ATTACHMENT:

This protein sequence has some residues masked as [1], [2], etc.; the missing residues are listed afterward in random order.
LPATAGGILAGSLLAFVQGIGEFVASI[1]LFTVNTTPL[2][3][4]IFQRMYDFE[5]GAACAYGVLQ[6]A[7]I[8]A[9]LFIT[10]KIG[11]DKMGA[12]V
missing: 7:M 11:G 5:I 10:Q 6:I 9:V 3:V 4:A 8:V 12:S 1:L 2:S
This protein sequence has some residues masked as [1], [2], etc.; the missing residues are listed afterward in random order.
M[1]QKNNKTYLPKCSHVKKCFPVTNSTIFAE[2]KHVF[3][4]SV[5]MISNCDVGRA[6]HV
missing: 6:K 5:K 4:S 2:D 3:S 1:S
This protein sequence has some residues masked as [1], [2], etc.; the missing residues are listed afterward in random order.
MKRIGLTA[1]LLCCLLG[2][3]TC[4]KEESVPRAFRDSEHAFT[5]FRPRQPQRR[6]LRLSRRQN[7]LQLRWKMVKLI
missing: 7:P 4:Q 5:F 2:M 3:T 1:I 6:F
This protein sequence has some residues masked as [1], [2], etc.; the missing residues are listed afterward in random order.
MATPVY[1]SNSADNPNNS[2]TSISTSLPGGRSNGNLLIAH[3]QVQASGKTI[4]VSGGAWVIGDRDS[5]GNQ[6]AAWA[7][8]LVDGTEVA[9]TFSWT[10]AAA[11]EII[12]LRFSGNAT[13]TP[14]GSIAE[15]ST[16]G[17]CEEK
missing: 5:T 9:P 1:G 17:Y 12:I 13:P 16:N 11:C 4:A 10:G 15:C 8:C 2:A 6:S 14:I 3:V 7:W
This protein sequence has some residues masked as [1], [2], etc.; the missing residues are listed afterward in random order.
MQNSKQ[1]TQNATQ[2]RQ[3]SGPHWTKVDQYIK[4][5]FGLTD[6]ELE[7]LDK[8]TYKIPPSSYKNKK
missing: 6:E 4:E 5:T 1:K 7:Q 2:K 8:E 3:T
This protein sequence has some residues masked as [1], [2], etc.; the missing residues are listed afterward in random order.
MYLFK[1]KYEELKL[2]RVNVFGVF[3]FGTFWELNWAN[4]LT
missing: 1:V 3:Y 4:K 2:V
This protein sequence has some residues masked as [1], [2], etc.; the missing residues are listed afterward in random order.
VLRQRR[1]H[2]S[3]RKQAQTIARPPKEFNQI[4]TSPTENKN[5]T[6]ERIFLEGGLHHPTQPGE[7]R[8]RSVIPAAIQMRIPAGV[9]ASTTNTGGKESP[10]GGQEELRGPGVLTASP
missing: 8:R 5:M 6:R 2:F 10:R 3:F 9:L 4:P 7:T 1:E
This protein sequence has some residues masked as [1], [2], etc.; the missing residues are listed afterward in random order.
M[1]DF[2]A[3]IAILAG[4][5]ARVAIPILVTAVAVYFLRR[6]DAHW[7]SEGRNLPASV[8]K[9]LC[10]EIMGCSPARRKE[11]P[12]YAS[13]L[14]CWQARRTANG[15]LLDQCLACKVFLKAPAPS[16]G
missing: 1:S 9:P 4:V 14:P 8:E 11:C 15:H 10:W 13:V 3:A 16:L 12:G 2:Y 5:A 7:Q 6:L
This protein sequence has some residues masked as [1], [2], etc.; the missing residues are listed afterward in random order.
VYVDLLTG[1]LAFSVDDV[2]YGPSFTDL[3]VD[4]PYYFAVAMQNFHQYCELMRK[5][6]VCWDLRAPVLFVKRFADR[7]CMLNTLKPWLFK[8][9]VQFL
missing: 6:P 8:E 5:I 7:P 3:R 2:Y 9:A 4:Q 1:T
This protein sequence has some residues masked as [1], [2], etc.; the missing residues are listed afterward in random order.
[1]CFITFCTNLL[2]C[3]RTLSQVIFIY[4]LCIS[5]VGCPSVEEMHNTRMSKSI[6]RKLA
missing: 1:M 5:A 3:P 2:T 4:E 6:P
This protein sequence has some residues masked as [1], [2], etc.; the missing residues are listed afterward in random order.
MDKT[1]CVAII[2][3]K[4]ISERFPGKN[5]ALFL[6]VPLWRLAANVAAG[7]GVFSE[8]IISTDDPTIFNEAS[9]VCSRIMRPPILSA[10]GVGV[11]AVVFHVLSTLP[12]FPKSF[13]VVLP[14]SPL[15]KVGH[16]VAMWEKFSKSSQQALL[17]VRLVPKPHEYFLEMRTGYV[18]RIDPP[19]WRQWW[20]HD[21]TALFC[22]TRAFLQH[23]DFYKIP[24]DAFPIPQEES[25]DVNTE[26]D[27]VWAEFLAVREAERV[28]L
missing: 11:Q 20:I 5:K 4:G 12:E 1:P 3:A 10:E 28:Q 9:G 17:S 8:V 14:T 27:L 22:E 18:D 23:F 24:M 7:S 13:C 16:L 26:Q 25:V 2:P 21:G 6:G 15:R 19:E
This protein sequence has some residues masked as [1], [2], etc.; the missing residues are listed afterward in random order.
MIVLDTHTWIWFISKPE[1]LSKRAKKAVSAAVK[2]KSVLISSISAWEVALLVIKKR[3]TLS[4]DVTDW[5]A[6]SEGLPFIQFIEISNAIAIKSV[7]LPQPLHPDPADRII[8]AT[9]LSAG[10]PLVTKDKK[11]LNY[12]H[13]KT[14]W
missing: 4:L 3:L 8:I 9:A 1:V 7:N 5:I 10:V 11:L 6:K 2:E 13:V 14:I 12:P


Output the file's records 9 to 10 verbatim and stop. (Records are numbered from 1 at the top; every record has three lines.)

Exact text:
This protein sequence has some residues masked as [1], [2], etc.; the missing residues are listed afterward in random order.
VYVDLLTG[1]LAFSVDDV[2]YGPSFTDL[3]VD[4]PYYFAVAMQNFHQYCELMRK[5][6]VCWDLRAPVLFVKRFADR[7]CMLNTLKPWLFK[8][9]VQFL
missing: 6:P 8:E 5:I 7:P 3:R 2:Y 9:A 4:Q 1:T
This protein sequence has some residues masked as [1], [2], etc.; the missing residues are listed afterward in random order.
[1]CFITFCTNLL[2]C[3]RTLSQVIFIY[4]LCIS[5]VGCPSVEEMHNTRMSKSI[6]RKLA
missing: 1:M 5:A 3:P 2:T 4:E 6:P